In order to discuss the above highlighted phenomenon, the following main operational research questions will serve as a main foundation for the problem analysis of this thesis:

- What characterises the attraction and uniqueness of the MV coastline for inbound tourism from Denmark?
- What are the basic problems of the international tourism sector of MV and do they also influence the Danish target market?
- How does the current image of the MV coast line project itself to Danish tourists, who, unbeknownst to them, already visit the destination and deny exclusive transit to Berlin?
- Does a possible unwillingness of potential Danish visitors exist, in regard to spend their holidays at the MV coastline?
- Is there evidence of a possible clash of perceptions from both, the visitor’s as well as from the marketeer’s point of view?
- Based on the theoretical and empirical findings, can implications be given regarding the crucial necessity of an international image, particularly in regard to needed, improved and, last but not least, worthwhile marketing activities on the Danish target market?

1.2. Structure of the thesis

The thesis is divided into nine main chapters. Starting with a short introduction of the topic, the methodological considerations used for the problem analysis will be introduced and explained. Important terminology as well as existing and maybe necessary practical limitations regarding the problem analysis will be named and clarified.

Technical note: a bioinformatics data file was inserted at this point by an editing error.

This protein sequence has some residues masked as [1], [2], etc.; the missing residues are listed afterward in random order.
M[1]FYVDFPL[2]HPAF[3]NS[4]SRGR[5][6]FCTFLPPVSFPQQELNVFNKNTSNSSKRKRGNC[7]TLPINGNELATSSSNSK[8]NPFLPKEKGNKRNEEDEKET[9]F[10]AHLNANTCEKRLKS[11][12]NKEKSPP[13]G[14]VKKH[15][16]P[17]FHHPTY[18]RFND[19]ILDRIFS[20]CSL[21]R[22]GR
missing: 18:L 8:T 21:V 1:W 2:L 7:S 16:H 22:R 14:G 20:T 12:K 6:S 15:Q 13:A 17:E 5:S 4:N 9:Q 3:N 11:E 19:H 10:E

After explaining some of the main and most important theoretical terms and foundations regarding the problem analysis, for example inbound tourism, international destination marketing and destination image, the tourist destination of Mecklenburg Western Pomerania will be introduced in the fourth chapter.

The fifth chapter will highlight the potential Danish source market followed by a demonstration of some main factors and reasons for the unique attraction of Mecklenburg Western Pomerania for the Danish source market in chapter six.

Based on the data and conclusions resulting from the prior chapters, the seventh chapter represents the empirical part, that is an analysis of personal questionnaires that have been designed for and accomplished by Danish tourists who already travel to the MV coastline, particularly Danish visitors of the sea side resorts.

An in-depth analysis of the results of the questionnaires will be given to draw possible conclusions about the present destination image as it is perceived by Danish visitors spending their holidays at the MV coastline. Particular focus will be put on the respondent’s current evaluation of the holiday destination as they experienced it.

Derived from the analysis, the chapter will conclude with a summary of the survey results, considering the operational research questions and the beforehand situation analysis.

Finally, some possible gaps between both the perceptions of the Danish tourists and the MV tourism experts will be outlined and serve as a basis for feasible prospects regarding the demand for improved marketing activities by MV destination marketeers, which will be summarised in the subsequent conclusion. A short summary and some brief closing remarks will close this thesis.

2. Methodology

“The tourist industry is diverse […] and dynamic, and it can be studied at a number of levels and from many perspectives”[16]

The present thesis aims to give an explorative insight view and a rudimental situation analysis of existing inbound tourism from Denmark at the MV Baltic coastline, whereby the main focus will be put on the perceived destination image and evaluation of the destination by Danish visitors, who are already travelling to the destination.